Amanda McNulty

Local gardening: The history and the future of the Leyland Cypress

amcnult @clemson.eduOctober 13, 2011 

Leyland Cypress, X Cupressocyparis leylandi, was thought to be the plant world’s equivalent of a mule. Its parents are the Monterey Cypress ( Cupressus macrocarpa) and the Alaskan Cypress (of the genus Chamaecyparis, Xanthocyparis, or others depending on who’s looking at its DNA). Like many organisms, the Leylands exhibit “hybrid vigor,” and their growth rate can be remarkable – up to three feet a year.

Interestingly, the parents of the Leyland Cypress never had the opportunity to interbreed in nature, as they grew hundreds of miles apart – the Monterey Cypress being native to the central California coast (they are the wonderfully wind-sculptured trees in those calendar photos), and the Alaskan, or Nootka, Cypress from Alaska to Washington. In 1847, John Naylor inherited Leighton Hall in the British Isles from his uncle, Christopher Leyland. Naylor employed Edward Kempt to design the gardens with plants imported across the continents, including the U.S. West Coast parents listed above. Those cool, damp Wales springs encouraged cohabitation and sterile seedlings were found in 1888. The mother, in this first cross, was the Alaskan Cypress, fertilized by that California surfer from Monterey. In subsequent fertilizations, the roles of mother and father were occasionally switched.

Nearly two dozen different offspring have been named, and each and every one must be vegetatively propagated, as they are all sterile hybrids, ranging in color and form from golden and compact to deep green and towering. The favored child is “ Leighton Green,” which can reach 100 feet in 60 years, according to Southern plant guru Michael Dirr. Combine that with ease of propagation (you can buy them cheaply), resistance to salt spray (remember that parent on the cliffs overlooking the Pacific Ocean), and tolerance of different soil types, and this tree is the equivalent of a release by Beyonce.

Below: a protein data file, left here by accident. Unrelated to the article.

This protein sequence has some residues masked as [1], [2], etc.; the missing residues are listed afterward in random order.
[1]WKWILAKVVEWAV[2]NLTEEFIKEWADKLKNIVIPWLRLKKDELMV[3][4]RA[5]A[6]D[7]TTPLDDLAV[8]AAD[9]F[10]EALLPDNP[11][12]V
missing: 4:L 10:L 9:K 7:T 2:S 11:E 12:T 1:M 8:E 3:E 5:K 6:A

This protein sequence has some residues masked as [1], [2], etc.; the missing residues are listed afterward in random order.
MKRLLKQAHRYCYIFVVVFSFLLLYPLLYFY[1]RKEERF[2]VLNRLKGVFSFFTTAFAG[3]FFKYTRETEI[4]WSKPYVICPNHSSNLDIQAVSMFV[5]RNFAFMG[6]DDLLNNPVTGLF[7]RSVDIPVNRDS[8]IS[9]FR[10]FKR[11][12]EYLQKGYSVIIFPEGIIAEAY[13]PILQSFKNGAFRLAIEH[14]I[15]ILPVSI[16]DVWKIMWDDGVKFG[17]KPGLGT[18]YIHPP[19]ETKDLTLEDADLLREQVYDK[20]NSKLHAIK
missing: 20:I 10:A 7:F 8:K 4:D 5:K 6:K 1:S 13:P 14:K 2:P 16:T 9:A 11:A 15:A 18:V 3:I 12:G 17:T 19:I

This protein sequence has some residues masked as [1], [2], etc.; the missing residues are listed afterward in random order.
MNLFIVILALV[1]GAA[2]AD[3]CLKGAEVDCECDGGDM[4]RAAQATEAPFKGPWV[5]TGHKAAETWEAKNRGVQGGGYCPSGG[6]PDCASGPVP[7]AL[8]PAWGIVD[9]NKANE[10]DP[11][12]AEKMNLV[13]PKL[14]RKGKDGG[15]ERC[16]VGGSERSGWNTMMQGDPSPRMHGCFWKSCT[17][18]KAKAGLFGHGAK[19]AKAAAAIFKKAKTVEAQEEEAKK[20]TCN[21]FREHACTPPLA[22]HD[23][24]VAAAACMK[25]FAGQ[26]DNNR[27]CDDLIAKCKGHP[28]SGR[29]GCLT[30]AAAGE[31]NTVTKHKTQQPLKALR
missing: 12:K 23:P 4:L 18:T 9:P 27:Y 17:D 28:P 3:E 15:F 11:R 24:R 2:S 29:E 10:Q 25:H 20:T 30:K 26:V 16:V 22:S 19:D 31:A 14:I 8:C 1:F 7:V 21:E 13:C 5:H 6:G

Unfortunately, we’ve been in a drought cycle and the forebearers of the Leyland grow where summers are moist and cool. The shallow-rooted Leylands have suffered terribly, especially when they’re growing without irrigation. Their lush green foliage is often marred by brown, dying branches and tips caused by Seiridium and Boytryosphaeria fungi. Sadly, no effective spray exists, and if it did, it would be impossible for homeowners to apply to huge trees.

Control consists of keeping trees as healthy as possible. You can prune infected branches, cutting several inches below the problem area. Wipe your tools with alcohol or a 10 percent bleach solution between cuts. Keep several inches of mulch over the root zone, and water from below to avoid having wet foliage, as there is another fungal disease that often affects the lower needles if they are wet by a sprinkler.

Sadly, there is nothing you can do about our torrid summers. Unlike the workhorse mules, Leyland Cypresses do not have increased tolerance for stress, and their lifespan is severely shortened here. Clemson no longer recommends planting them, and the suggested replacement, Thuja Green Giant,” now is succumbing to the same diseases.

In the United Kingdom, the cooler summers allow these trees to reach their full glory. Gardeners were dismayed when their sunny rose gardens became engulfed in darkness from their neighbors’ rapidly growing Leyland hedges. Now there is an aspect of the Anti-Social Behavior Act that addresses this issue, and it is trim or be fined. I don’t think we are going to need that legislation in South Carolina.

Amanda McNulty is an associate extension agent for the Clemson University Cooperative Extension Service and is a co-host of “Making It Grow” broadcast weekly on ETV television stations. To reach her, email amcnult@clemson.edu

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